Sunday, March 22, 2009

Half Of America Hopes I Fail

We were listening to BBC 4's "The Now Show" Friday night. They were talking about American politics and said something rather stupid: "Half of America wants Barack Obama to fail." I have to ask: how stupid are the people on "The Now Show?" Really? Half of America wants Barack Obama to fail? Their primary reason was: payback. They said the Democrats spent the last eight years wanting Bush to fail, so it was only then logically natural that the Big O should have failure rays being shot at him from the right. Then he went on to lament on how polarized American politics has become, "much more so than here," he added. Of course, it's not as polarized as that. Perhaps it is in the world of the media, where a lot of incorrect images are created, but it is not so here. And to say it is while relying only on the media and polarized independent voices is ignorant, short-sighted, and politically naive. Aside from the pundits and bloviators on television and the Internet, I have not heard anyone say they hope Obama will fail. I have heard a lot of people express dubiousness about some of his approaches and policies, but I have yet to hear a single soul aside from Rushmo say they hope for failure. Expressing doubt is not the same as hoping for failure, else there are plenty of Democrats out there who syllogistically hope Obama will fail as well.

The sub-issue here is the lamentation over the polarization of the proletariat. To steal a phrase from Tricky Dicky, I firmly believe there is a mostly silent majority of people in this country who, to use a term of polarization, sag in the middle. It's this middle, alternatively cautiously optimistic and leery of both left and right that swing elections in this country to the right or to the left. One of the effects of the two-party system is that it masks this majority under the flimsy guides of "moderates." In other nations, with multiple parties, these moderates are not physically united with other parties, having parties of their own. (Yes, we do have Libertarians, Independents and others, but it's clear these parties represent the fringe, not the center, where the moderates lie, or they have become platforms for single-issue candidates.) That, in other countries, these parties form ruling alliances is akin to unpartied moderates voting Democratic in one election, Republican in another. We have to share power before or at the election, not afterward, when alliance-building occurs in most multiparty democracies. For the moderates, the platforms of either party do not wholeheartedly appeal, but sometimes it's just choosing one lesser evil over the other.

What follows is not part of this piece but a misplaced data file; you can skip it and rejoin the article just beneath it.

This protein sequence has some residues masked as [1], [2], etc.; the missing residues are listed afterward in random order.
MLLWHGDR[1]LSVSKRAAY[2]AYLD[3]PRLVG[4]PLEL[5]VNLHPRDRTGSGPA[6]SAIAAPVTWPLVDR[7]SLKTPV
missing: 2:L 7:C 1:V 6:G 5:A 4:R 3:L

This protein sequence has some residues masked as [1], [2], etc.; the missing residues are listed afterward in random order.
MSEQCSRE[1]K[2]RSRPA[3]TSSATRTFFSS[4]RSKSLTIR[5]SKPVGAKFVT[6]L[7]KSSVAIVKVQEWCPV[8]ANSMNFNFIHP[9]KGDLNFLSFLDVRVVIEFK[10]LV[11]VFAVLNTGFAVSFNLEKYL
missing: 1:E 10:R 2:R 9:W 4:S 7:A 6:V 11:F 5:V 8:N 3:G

The polarization comes from the talking heads and the media. The Republican Party has reluctantly take on the role of the opposition party and us screwing it up royally, much as the Democrats have in the past eight years. Bloviators on both sides and the media ferret out and point to polarizing opinions and actions of a few and foolishly pass those off as the will of the people or the desire of "half the nation" to see the other side fail. This is a childish approach to politics, punditry, and journalism that does little to fix things, because lies that are widely spread are lies still.

Posted with LifeCast

1 comment:

carl g said...

Great post. I'm actually going to abstain from any posting on the economy, politics, etc., this week. To lower my blood pressure. It's all just a slo-mo train wreck right now.